Our main area of MBES survey covered the outer shelf fronting the Baie, an area of ~13km2. The resulting Digital Elevation Model (DEM) has a spatial resolution of up to 1m and shows a steep shelf which descends from ~-20m at the Baie entrance to almost -200m within a kilometre offshore. Several features of interest are visible on the MBES, the clearest being a narrow channel cut into the seabed between the Ile de Goa and Ile de Sena. At face value, this seems to provide a great example of a former river valley which was incised when sea level was lower . Also apparent on the MBES are several submerged breaks in slope. The clearest one forms a distinct cliff line both north and south of the incised channel (but is absent in front of the channel). Where the base of the cliff is clearly visible, its depth is at ~-65m. At least two other low ridges/breaks in slope occur landward of the cliff line at depths of ~-35m to -40m. It is presently unclear whether these features represent former palaeo-shorelines. The depth of the submerged cliff line superficially matches palaeo-shoreline complexes (-60m) from KwaZulu Natal, but further analysis is needed to conform this. Fortunately, there was also enough time (and budget!) to acquire smaller patches of MBES around the northern end of the Ilha. These give glimpses of the inner parts of the Baie showing in particular the deeply incised nature of the channel between the Ilha and the mainland . These data also captured some of the historic shipwrecks which are known to lie here and which will be the subject of future blog posts.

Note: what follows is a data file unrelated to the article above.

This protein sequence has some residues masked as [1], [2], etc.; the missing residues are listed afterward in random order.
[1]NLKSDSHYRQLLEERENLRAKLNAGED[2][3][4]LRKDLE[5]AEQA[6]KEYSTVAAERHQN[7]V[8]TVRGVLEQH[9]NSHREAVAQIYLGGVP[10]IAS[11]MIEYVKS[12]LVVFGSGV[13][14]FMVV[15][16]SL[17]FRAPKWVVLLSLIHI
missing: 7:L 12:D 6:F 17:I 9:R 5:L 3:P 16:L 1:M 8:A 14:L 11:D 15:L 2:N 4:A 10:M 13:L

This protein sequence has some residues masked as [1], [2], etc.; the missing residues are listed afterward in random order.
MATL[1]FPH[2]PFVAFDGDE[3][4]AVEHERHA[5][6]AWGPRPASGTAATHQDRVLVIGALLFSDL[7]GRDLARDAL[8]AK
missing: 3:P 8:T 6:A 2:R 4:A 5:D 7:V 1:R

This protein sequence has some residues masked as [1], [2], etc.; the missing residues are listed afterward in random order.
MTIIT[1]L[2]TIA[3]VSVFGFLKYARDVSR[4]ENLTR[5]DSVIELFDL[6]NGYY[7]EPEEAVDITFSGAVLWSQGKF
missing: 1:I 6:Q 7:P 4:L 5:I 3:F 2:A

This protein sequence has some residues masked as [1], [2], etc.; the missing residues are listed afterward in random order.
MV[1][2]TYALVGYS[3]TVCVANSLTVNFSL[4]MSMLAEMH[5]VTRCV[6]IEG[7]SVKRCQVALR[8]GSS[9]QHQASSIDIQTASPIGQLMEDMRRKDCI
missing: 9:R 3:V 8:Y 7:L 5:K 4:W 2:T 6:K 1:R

Meanwhile, SBP acquisition was arranged to give a series of profiles running offshore from the coast to the shelf edge and across and along the channels. These were sited to establish the wider stratigraphic sequence and provide targeted data over the channels which could demonstrate how they responded to sea-level change. Starting with the outer shelf, the SBP profiles clearly show that the channel visible on the MBES is actually incised to a considerable depth below the seabed and was later infilled . In fact, the SBP data also show that it extends seaward of its surface expression as a completely infilled valley. The SBP data also confirmed the existence of the distinct cliff line on the outer shelf, and also suggests that its base is buried, and in some cases there may also be a deeper buried break in slope at ~-92m . In the outer part of the Baie, channels are also clearly visible on the SBP data, incised below the seabed and subsequently infilled . In all cases, the nature of these infills requires further analysis. Other potential features of interest include terraces cut into the flanks of the channels and secondary channels paralleling the main channel . Finally, the stratigraphy becomes more complex in the inner part of the Baie behind the Ilha. Whilst the seabed surface appears to be relatively undulating, the SBP results show a more rugged, buried topography. These include high points with an acoustic character suggestive of reefs and basins which have been infilled by horizontal or gently-dipping layers sediment, possibly suggestive of deposition in lagoonal or sheltered water conditions.
All the above is still work in progress, with interpretations to be confirmed by additional processing and analysis. However, even this preliminary glimpse has shown us the potential of these data to contribute to our understanding of sea-level change and palaeo-landscape evolution on the coast of East Africa. The survey work will form a component of the training on the tools and techniques used being delivered to the community on the Ilha and will inform new exhibition materials for the CAIRM facility on the island.